Determine dynamic continuity. Using a novel streamline-based dynamic measure, TU will identify drainage volumes and infill targets in these tight gas reservoirs. The change in drainage volume with time will be quantified. To determine drainage volume, TU will trace streamlines starting from the producing well and then calculate the travel time to the well along the streamlines. The velocities will be obtained using a commercial finite-difference simulator that will take into account the structural, geological, and field complexities.
A time of flight threshold will be used to compute connected drainage volumes so that the connected sands can be incorporated into the upscaled models for simulation and prediction of performance. The time of flight is the distance along the streamline divided by the particle velocity. As new wells are drilled, newly connected volumes will be quantified. Non-connected sands will be eliminated from the fine-scale model model. Virgin sands and previously depleted sands will be modeled, allowing for assessment of infill well performance.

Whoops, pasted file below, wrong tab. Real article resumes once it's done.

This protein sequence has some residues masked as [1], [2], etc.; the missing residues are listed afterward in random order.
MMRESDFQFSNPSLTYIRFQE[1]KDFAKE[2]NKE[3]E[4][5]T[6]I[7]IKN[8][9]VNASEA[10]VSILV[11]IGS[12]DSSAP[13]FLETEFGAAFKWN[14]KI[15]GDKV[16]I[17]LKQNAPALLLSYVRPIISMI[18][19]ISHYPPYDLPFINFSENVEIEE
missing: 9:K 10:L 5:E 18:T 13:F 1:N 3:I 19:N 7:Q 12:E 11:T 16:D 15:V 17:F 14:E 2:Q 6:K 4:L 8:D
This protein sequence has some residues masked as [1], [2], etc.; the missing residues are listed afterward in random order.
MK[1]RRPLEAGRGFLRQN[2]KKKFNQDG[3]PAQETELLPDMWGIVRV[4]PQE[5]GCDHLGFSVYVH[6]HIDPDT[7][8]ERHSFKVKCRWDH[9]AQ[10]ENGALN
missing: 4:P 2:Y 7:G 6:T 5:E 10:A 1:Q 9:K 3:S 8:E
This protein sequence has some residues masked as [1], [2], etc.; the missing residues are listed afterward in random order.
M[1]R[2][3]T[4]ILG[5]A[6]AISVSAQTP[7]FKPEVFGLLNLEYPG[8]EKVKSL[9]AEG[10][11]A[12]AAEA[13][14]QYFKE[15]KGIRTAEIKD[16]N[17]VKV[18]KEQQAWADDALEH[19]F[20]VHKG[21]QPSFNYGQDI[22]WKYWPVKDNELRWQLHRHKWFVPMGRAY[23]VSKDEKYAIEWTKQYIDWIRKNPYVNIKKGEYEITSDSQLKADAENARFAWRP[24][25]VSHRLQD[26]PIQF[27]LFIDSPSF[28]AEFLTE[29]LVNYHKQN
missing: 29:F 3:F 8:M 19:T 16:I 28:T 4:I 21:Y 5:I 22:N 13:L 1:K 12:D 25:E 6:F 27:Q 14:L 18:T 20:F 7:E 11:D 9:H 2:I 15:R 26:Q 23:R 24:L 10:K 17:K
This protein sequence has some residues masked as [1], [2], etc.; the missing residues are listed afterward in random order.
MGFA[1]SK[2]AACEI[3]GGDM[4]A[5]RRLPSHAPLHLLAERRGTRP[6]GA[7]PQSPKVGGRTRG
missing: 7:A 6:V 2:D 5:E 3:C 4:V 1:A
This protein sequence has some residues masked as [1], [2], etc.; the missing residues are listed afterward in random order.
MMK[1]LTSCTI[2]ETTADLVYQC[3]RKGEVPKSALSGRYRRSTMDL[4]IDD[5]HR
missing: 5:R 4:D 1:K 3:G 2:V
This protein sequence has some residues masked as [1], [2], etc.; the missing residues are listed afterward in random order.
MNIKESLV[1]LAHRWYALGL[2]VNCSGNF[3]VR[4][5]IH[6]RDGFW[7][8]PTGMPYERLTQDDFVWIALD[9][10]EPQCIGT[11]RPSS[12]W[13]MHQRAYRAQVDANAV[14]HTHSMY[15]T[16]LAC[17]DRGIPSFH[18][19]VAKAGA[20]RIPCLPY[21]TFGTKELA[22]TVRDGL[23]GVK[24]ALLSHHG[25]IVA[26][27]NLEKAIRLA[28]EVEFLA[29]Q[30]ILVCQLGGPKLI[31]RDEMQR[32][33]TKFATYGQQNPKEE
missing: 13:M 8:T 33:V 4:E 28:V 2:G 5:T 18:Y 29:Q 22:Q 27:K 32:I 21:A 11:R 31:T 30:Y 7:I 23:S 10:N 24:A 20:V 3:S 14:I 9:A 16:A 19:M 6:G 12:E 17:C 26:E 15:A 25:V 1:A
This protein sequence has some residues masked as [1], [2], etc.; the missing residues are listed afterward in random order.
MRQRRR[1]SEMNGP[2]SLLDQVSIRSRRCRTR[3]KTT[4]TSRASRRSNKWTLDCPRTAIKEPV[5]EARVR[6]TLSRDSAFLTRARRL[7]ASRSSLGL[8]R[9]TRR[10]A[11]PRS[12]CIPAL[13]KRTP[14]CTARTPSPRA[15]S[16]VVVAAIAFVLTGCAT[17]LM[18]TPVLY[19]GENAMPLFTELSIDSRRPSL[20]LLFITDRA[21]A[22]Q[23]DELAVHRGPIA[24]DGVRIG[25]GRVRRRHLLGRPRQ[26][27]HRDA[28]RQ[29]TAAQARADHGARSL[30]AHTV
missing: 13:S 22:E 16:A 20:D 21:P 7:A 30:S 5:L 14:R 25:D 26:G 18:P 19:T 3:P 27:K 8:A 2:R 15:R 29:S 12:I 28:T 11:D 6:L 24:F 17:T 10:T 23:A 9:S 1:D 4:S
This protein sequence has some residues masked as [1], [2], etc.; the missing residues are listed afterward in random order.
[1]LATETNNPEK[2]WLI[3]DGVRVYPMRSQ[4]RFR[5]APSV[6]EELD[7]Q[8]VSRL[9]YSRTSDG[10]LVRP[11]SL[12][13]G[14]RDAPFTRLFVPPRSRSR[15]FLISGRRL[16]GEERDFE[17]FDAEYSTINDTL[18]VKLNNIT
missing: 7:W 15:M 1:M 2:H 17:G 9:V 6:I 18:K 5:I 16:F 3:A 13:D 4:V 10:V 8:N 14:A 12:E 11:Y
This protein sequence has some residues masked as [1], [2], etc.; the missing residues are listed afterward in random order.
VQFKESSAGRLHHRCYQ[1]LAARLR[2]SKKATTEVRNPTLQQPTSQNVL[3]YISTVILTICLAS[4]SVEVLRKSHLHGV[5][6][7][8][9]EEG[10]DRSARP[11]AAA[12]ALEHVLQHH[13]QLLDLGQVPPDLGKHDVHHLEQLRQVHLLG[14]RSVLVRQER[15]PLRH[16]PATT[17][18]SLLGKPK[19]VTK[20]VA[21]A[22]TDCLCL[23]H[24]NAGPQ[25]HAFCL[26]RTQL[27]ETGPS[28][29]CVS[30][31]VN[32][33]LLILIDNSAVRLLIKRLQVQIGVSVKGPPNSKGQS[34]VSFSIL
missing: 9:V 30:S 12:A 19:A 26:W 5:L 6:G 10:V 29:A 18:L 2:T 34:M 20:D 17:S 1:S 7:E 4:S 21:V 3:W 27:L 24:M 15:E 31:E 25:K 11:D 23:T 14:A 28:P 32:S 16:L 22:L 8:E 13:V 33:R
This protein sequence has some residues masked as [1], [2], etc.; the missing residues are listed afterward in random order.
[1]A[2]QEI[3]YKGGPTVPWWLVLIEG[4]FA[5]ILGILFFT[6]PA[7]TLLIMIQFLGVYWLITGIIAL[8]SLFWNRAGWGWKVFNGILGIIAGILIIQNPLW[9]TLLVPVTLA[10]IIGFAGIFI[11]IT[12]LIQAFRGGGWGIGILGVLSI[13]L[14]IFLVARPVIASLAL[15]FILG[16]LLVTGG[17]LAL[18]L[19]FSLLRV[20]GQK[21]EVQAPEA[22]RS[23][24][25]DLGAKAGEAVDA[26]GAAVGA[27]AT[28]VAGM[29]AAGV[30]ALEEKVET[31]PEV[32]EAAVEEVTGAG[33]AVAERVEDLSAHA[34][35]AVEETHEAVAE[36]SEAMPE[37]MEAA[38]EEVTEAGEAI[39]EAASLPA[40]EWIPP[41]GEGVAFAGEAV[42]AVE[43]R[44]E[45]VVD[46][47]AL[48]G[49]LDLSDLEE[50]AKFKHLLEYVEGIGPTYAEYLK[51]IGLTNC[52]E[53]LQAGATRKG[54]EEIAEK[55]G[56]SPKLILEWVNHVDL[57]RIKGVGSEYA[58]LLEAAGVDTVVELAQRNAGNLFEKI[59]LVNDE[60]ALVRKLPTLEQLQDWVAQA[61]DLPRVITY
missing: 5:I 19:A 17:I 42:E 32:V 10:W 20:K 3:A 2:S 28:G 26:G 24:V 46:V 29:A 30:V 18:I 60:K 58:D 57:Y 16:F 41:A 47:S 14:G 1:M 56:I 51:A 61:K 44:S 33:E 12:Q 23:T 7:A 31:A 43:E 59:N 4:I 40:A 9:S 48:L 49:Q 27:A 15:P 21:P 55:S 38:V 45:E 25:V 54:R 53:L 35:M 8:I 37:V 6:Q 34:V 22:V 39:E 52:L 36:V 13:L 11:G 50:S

Perform history matching. Simulated well performance will be matched with actual well performance within several representative areas in the Wamsutter field. The rate will be matched by matching near well bore fracture conductivities. Individual layer fracture conductivities will also be matched if production logging tool data are available. The additional connected volume will be incorporated as new wells are drilled. Including these new well volumes is a significant improvement over existing methodologies in history matching.